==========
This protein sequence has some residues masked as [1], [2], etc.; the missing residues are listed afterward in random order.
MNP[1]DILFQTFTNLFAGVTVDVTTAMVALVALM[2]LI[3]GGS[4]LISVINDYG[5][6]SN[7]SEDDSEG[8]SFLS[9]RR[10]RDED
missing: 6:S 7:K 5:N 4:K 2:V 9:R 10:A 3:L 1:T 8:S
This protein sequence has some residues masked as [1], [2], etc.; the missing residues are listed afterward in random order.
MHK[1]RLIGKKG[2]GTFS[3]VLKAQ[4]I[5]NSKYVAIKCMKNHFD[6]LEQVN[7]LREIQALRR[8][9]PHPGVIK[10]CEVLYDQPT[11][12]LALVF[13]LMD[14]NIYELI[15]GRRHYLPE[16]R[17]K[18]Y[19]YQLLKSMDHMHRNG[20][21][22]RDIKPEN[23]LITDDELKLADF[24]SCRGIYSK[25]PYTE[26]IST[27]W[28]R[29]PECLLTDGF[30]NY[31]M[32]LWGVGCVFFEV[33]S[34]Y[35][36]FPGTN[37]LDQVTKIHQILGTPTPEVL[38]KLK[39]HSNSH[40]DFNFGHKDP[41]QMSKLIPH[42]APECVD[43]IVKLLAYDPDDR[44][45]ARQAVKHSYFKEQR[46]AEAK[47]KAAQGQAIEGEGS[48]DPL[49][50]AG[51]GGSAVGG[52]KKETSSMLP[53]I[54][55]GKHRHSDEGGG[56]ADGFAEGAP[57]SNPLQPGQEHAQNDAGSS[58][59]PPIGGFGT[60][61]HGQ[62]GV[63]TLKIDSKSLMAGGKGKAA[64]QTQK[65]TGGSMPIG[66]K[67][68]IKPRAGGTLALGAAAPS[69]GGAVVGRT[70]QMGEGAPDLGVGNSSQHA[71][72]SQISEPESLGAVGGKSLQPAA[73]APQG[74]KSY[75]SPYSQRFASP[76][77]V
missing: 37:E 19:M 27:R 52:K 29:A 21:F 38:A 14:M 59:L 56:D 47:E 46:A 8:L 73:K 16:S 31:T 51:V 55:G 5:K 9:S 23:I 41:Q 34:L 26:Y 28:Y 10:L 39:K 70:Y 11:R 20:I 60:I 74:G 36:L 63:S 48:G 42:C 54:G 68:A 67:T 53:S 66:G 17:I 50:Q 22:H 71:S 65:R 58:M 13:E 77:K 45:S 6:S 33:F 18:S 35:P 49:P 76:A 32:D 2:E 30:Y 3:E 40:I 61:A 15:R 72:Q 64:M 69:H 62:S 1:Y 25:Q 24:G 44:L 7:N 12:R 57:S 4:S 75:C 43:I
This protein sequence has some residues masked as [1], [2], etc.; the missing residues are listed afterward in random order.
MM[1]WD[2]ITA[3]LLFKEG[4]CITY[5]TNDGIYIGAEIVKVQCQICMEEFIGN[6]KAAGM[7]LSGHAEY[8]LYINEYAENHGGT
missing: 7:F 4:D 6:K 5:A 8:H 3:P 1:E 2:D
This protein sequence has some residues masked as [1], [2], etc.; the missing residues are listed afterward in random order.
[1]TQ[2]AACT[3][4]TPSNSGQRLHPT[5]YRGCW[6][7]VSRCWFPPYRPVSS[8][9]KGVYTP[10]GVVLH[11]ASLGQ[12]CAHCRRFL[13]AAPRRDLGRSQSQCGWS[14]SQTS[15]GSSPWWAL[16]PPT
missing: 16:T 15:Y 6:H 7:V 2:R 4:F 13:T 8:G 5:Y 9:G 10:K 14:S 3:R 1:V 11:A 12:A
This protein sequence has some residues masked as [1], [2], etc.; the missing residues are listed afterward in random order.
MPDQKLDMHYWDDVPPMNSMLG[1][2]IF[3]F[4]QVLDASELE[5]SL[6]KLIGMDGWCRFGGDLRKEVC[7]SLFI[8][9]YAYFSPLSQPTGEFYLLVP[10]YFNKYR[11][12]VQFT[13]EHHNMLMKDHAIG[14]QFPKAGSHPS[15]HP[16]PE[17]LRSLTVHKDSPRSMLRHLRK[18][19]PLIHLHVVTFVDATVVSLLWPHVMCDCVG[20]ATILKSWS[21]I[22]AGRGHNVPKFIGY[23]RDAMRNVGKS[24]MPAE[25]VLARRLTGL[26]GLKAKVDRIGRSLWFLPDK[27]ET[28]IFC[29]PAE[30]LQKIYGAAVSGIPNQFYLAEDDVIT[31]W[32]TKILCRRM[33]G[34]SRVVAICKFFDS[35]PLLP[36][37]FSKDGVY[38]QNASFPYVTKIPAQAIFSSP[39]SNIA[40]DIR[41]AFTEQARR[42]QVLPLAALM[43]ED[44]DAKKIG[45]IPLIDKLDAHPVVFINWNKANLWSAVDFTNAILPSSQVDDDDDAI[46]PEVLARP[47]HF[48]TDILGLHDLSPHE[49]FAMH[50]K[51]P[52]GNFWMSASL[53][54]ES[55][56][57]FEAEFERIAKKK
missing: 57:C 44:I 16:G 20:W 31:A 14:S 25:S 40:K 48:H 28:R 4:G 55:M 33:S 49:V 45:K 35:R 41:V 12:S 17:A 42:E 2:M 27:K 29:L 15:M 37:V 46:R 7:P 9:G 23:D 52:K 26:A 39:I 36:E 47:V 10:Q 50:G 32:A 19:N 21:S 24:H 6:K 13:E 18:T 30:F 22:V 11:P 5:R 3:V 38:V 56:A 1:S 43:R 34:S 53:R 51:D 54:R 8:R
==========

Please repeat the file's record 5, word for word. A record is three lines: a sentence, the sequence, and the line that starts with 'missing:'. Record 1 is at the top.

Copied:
This protein sequence has some residues masked as [1], [2], etc.; the missing residues are listed afterward in random order.
MPDQKLDMHYWDDVPPMNSMLG[1][2]IF[3]F[4]QVLDASELE[5]SL[6]KLIGMDGWCRFGGDLRKEVC[7]SLFI[8][9]YAYFSPLSQPTGEFYLLVP[10]YFNKYR[11][12]VQFT[13]EHHNMLMKDHAIG[14]QFPKAGSHPS[15]HP[16]PE[17]LRSLTVHKDSPRSMLRHLRK[18][19]PLIHLHVVTFVDATVVSLLWPHVMCDCVG[20]ATILKSWS[21]I[22]AGRGHNVPKFIGY[23]RDAMRNVGKS[24]MPAE[25]VLARRLTGL[26]GLKAKVDRIGRSLWFLPDK[27]ET[28]IFC[29]PAE[30]LQKIYGAAVSGIPNQFYLAEDDVIT[31]W[32]TKILCRRM[33]G[34]SRVVAICKFFDS[35]PLLP[36][37]FSKDGVY[38]QNASFPYVTKIPAQAIFSSP[39]SNIA[40]DIR[41]AFTEQARR[42]QVLPLAALM[43]ED[44]DAKKIG[45]IPLIDKLDAHPVVFINWNKANLWSAVDFTNAILPSSQVDDDDDAI[46]PEVLARP[47]HF[48]TDILGLHDLSPHE[49]FAMH[50]K[51]P[52]GNFWMSASL[53][54]ES[55][56][57]FEAEFERIAKKK
missing: 57:C 44:I 16:G 20:W 31:A 14:S 25:S 40:K 48:H 28:R 4:G 55:M 33:S 49:V 45:K 35:R 41:V 12:S 17:A 42:E 2:M 27:K 29:L 15:M 37:V 46:R 7:P 9:G 23:D 52:K 26:A 39:I 36:E 47:V 10:Q 50:G 32:A 19:N 21:S 24:H 6:K 13:E 18:T 30:F 22:V 11:P 5:R 3:V 38:V 56:A 1:S 43:R 34:S 53:R 51:D 54:R 8:R